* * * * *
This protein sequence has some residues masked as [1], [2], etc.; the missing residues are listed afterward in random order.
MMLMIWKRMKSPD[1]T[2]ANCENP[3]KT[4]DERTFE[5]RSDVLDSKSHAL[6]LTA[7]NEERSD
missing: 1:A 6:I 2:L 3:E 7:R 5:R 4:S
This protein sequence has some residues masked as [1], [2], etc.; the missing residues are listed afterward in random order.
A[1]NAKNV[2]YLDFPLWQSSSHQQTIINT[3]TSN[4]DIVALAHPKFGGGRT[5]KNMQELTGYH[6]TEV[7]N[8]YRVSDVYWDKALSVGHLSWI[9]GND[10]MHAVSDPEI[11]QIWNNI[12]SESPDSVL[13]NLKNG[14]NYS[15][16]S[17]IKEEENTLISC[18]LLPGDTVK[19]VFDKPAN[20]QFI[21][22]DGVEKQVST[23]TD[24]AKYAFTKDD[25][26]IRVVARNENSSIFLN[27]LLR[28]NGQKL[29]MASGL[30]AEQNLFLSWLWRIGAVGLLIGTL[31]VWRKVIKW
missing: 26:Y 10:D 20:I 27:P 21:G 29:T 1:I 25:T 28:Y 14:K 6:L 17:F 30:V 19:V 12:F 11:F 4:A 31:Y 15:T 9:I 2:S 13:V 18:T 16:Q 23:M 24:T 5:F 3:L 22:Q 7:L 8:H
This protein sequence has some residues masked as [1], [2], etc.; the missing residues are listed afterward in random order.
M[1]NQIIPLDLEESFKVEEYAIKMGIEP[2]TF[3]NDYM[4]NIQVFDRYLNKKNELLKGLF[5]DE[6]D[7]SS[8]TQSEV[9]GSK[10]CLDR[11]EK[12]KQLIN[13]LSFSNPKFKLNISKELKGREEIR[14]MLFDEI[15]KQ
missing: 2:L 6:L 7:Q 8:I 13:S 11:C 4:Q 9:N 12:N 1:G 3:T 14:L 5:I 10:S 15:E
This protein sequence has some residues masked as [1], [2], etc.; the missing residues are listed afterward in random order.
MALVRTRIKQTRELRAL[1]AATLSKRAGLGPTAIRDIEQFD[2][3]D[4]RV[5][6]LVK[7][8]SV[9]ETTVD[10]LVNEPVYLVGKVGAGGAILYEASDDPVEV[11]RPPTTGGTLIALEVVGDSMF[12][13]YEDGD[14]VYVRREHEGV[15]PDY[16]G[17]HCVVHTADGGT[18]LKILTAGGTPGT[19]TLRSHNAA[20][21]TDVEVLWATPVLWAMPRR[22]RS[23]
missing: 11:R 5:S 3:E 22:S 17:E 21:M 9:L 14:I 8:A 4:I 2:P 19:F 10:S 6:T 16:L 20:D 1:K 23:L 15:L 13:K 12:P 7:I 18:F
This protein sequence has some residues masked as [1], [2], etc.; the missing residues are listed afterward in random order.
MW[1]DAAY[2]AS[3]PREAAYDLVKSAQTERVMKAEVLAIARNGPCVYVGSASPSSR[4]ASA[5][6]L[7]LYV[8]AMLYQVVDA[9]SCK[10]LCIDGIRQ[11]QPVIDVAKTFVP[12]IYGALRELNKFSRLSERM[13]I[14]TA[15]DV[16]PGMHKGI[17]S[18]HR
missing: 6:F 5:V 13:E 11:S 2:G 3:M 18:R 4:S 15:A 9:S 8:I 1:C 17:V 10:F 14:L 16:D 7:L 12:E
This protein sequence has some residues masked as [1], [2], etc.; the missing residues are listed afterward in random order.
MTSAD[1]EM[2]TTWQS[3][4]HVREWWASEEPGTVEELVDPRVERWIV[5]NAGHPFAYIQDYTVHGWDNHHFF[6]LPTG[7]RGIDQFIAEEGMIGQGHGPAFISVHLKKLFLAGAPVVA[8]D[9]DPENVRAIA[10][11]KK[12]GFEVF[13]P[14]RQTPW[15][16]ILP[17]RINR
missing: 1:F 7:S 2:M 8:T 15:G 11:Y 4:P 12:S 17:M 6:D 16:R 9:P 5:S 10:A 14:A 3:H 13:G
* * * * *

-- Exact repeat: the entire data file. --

This protein sequence has some residues masked as [1], [2], etc.; the missing residues are listed afterward in random order.
MMLMIWKRMKSPD[1]T[2]ANCENP[3]KT[4]DERTFE[5]RSDVLDSKSHAL[6]LTA[7]NEERSD
missing: 1:A 6:I 2:L 3:E 7:R 5:R 4:S
This protein sequence has some residues masked as [1], [2], etc.; the missing residues are listed afterward in random order.
A[1]NAKNV[2]YLDFPLWQSSSHQQTIINT[3]TSN[4]DIVALAHPKFGGGRT[5]KNMQELTGYH[6]TEV[7]N[8]YRVSDVYWDKALSVGHLSWI[9]GND[10]MHAVSDPEI[11]QIWNNI[12]SESPDSVL[13]NLKNG[14]NYS[15][16]S[17]IKEEENTLISC[18]LLPGDTVK[19]VFDKPAN[20]QFI[21][22]DGVEKQVST[23]TD[24]AKYAFTKDD[25][26]IRVVARNENSSIFLN[27]LLR[28]NGQKL[29]MASGL[30]AEQNLFLSWLWRIGAVGLLIGTL[31]VWRKVIKW
missing: 26:Y 10:D 20:I 27:P 21:G 29:T 1:I 25:T 28:Y 14:K 6:L 17:F 30:V 19:V 12:F 11:F 4:A 31:Y 15:T 9:I 2:S 13:V 18:T 16:Q 23:M 24:T 5:F 3:L 22:Q 7:L 8:H
This protein sequence has some residues masked as [1], [2], etc.; the missing residues are listed afterward in random order.
M[1]NQIIPLDLEESFKVEEYAIKMGIEP[2]TF[3]NDYM[4]NIQVFDRYLNKKNELLKGLF[5]DE[6]D[7]SS[8]TQSEV[9]GSK[10]CLDR[11]EK[12]KQLIN[13]LSFSNPKFKLNISKELKGREEIR[14]MLFDEI[15]KQ
missing: 2:L 6:L 7:Q 8:I 13:S 11:C 4:Q 9:N 12:N 1:G 3:T 14:L 5:I 10:S 15:E
This protein sequence has some residues masked as [1], [2], etc.; the missing residues are listed afterward in random order.
MALVRTRIKQTRELRAL[1]AATLSKRAGLGPTAIRDIEQFD[2][3]D[4]RV[5][6]LVK[7][8]SV[9]ETTVD[10]LVNEPVYLVGKVGAGGAILYEASDDPVEV[11]RPPTTGGTLIALEVVGDSMF[12][13]YEDGD[14]VYVRREHEGV[15]PDY[16]G[17]HCVVHTADGGT[18]LKILTAGGTPGT[19]TLRSHNAA[20][21]TDVEVLWATPVLWAMPRR[22]RS[23]
missing: 11:R 5:S 3:E 22:S 17:E 21:M 9:L 14:I 8:A 4:I 2:P 19:F 10:S 6:T 16:L 20:D 1:K 23:L 15:L 13:K 12:P 7:I 18:F
This protein sequence has some residues masked as [1], [2], etc.; the missing residues are listed afterward in random order.
MW[1]DAAY[2]AS[3]PREAAYDLVKSAQTERVMKAEVLAIARNGPCVYVGSASPSSR[4]ASA[5][6]L[7]LYV[8]AMLYQVVDA[9]SCK[10]LCIDGIRQ[11]QPVIDVAKTFVP[12]IYGALRELNKFSRLSERM[13]I[14]TA[15]DV[16]PGMHKGI[17]S[18]HR
missing: 6:F 5:V 13:E 11:S 2:G 3:M 18:R 4:S 15:A 9:S 8:I 1:C 17:V 10:F 14:L 16:D 7:L 12:E
This protein sequence has some residues masked as [1], [2], etc.; the missing residues are listed afterward in random order.
MTSAD[1]EM[2]TTWQS[3][4]HVREWWASEEPGTVEELVDPRVERWIV[5]NAGHPFAYIQDYTVHGWDNHHFF[6]LPTG[7]RGIDQFIAEEGMIGQGHGPAFISVHLKKLFLAGAPVVA[8]D[9]DPENVRAIA[10][11]KK[12]GFEVF[13]P[14]RQTPW[15][16]ILP[17]RINR
missing: 1:F 7:S 2:M 8:T 15:G 11:Y 4:P 12:S 17:M 6:D 16:R 9:P 5:S 10:A 14:A 3:H 13:G